Second was, Deadly Prey tells the story of a former soldier, kidnapped for participation in a human safari. Third was Mankillers, about an all-female combat squad to Colombia to stop a renegade agent who has hired himself out to a drug cartel and white slaver; the agent's recruits consists of prison convicts - murderesses, bank robbers, etc. These women are guaranteed clean slates on their records if the mission is pulled off; the made for VHS film gained a second audience two decades as cult film that found its way on the internet. In 1988, he directed an American Vietnam War film; the film is about three U. S. Army soldiers, Sgt. Holt and Adams, survive a Viet Cong ambush and rescue two undercover American agents, named Hawkins and Jensen, whom are seeking out a mysterious Intelligence agent, known only as'the General' who has classified documents detailing an illegal arms deal between a corrupt general; that year he directed Night Wars and Death Chase. In 1989, he directed Rapid Fire about a former government agent, is forced to come out of retirement by his former superior officer.

That year he directed Future Force a science-fiction film starring David Carradine, where he plays a bounty hunter, must protect a woman reporter from a gang of renegade cops. His third film that year was Hell on the Battleground. In 1990, he directed six films White Fury, Invasion Force, The Lost Platoon, Lock'n' Load, Invasion Force, Future Zone, The Final Sanction, he wrote the screenplays for Born Killer and Deadly Dancer. In 1991, he produced Dark Rider, starring Joe Estevez, The Last Ride; the year he wrote and directed Raw Nerve, starring Glenn Ford, Jan-Michael Vincent, Sandahl Bergman and Traci Lords. In 1992, he wrote and directed the film Center of the Web, starring Robert Davi, Tony Curtis, Charlene Tilton, Charles Napier, he produced Armed for Action and Blood on the Badge, both starring Joe Estevez. In 1993, he directed Double Threat, with Sally Kirkland, Andrew Stevens, Richard Lynch, Sherrie Rose, Anthony Franciosa, Chick Vennera, the horror-thriller film Night Trap, starring Robert Davi, Michael Ironside, Lesley-Anne Down, Margaret Avery, John Amos, Lydie Denier, Mike Starr.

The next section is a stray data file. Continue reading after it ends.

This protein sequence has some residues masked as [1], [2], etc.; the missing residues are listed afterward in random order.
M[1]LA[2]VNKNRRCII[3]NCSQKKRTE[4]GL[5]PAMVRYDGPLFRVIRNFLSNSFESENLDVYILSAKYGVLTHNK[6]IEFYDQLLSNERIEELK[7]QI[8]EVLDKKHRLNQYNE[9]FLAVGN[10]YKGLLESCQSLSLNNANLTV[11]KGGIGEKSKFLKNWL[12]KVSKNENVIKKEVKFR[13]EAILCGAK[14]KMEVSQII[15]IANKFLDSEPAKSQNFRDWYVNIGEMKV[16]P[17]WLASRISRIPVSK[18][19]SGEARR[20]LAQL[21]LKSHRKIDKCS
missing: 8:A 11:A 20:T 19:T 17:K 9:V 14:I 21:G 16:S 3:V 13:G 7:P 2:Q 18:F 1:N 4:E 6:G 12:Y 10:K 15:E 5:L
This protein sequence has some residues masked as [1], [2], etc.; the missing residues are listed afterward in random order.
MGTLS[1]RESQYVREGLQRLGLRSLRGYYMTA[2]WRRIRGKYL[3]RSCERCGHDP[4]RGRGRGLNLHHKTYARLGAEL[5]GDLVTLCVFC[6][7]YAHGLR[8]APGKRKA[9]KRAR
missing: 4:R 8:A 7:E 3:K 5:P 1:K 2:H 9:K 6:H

In 1994, he directed the thriller Raw Justice, starring Pamela Anderson, David Keith, Robert Hays, Stacy Keach. In 1995, he wrote Codename: Silencer, co-starring Steven Bauer, Brigitte Nielsen, Sonny Chiba, Brigitte Nielsen, Jan-Michael Vincent; that year he directed Felony and Mutant Species. In 1997, he produced The P. A. C. K.. In 1999, he directed Hostile Environment with Brigitte Nielsen, Matthias Hues, Darren Shahlavi. From 2000 to 2006, Prior was on an hiatus for unknown reasons, he partnered up with an investor and continued directing this started with the release of Lost at War in 2007. In 2008, he directed Zombie Wars; the film is about a zombie apocalypse, humanity is enslaved by zombies. Bred in captivity for food, these humans receive no training. Bands of free humans work to turn the tide against the zombies, he wrote the screenplay of The One Warrior in 2011. In 2012, he made the horror film Night Claws, the film tells the tale of a killer Bigfoot who terrorizes a small town; the cast co